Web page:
Health Information,” the “Privacy Rule,” on August 14, 2002.  The 
Privacy Rule is a federal regulation under the health Insurance 
Portability and Accountability Act (HIPAA) of 1996 that governs the 
protection of individually identifiable health information, and is 
administered and enforced by the DHHS Office for Civil Rights (OCR).

Decisions about applicability and implementation of the Privacy Rule 
reside with the research and his/her institution.  The OCR website 
( provides information on the Privacy Rule, 
including a complete Regulation Text and a set of decision tools on “Am 
I a covered entity?” Information on the impact of the HIPAA Privacy 
Rule on NIH processes involving the review, funding, and progress 
monitoring of grants, cooperative agreements, and research contracts 
can be found at

proposals for NIH funding must be self-contained within specified page 
limitations. Unless otherwise specified in an NIH solicitation, Internet 
addresses (URLs) should not be used to provide information necessary to 
the review because reviewers are under no obligation to view the 
Internet sites.   Furthermore, we caution reviewers that their anonymity 
may be compromised when they directly access an Internet site.

HEALTHY PEOPLE 2010: The Public Health Service (PHS) is committed to 
achieving the health promotion and disease prevention objectives of 
"Healthy People 2010," a PHS-led national activity for setting priority 
areas. This RFA is related to one or more of the priority areas. 
Potential applicants may obtain a copy of "Healthy People 2010" at

AUTHORITY AND REGULATIONS: This program is described in the Catalog of 
Federal Domestic Assistance at and is not subject 
to the intergovernmental review requirements of Executive Order 12372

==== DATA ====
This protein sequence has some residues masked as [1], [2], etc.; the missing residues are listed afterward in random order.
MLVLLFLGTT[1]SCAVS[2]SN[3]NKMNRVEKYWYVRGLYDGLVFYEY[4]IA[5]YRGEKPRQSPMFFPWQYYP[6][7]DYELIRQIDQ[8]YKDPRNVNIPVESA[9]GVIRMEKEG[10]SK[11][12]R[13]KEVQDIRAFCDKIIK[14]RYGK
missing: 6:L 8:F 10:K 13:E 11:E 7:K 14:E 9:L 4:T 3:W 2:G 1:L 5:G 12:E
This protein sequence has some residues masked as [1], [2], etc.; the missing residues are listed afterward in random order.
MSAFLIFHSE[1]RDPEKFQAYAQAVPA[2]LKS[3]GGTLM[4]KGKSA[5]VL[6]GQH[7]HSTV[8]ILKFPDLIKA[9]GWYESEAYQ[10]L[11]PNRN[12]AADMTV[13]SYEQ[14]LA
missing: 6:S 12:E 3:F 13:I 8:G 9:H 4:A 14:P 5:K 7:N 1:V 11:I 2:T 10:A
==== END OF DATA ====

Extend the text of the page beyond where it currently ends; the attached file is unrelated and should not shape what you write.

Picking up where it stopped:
or Health Systems Agency review.  Awards are made under the 
authorization of Sections 301 and 405 of the Public Health Service Act 
as amended (42 USC 241 and 284) and under Federal Regulations 42 CFR 52 
and 45 CFR Parts 74 and 92. All awards are subject to the terms and 
conditions, cost principles, and other considerations described in the 
NIH Grants Policy Statement.  The NIH Grants Policy Statement can be 
found at

The ODS was mandated by Congress in 1994 and established with the 
Office of the Director, NIH.  The Dietary Supplement Health and 
Education Act (SHEA) [Public Law 103-417, Section 3.a] amended the 
Federal Food, Drug, and Cosmetic Act “to establish standards with 
respect to dietary supplements.”  This law authorized the establishment 
of the ODS.

The PHS strongly encourages all grant recipients to provide a smoke-
free workplace and discourage the use of all tobacco products.  In 
addition, Public Law 103-227, the Pro-Children Act of 1994, prohibits 
smoking in certain facilities (or in some cases, any portion of a 
facility) in which regular or routine education, library, day care, 
health care, or early childhood development services are provided to 
children.  This is consistent with the PHS mission to protect and 
advance the physical and mental health of the American people.

Weekly TOC for this Announcement
NIH Funding Opportunities and Notices

Office of Extramural Research (OER) - Home Page Office of Extramural
Research (OER)
  National Institutes of Health (NIH) - Home Page National Institutes of Health (NIH)
9000 Rockville Pike
Bethesda, Maryland 20892
  Department of Health and Human Services (HHS) - Home Page Department of Health
and Human Services (HHS) - Government Made Easy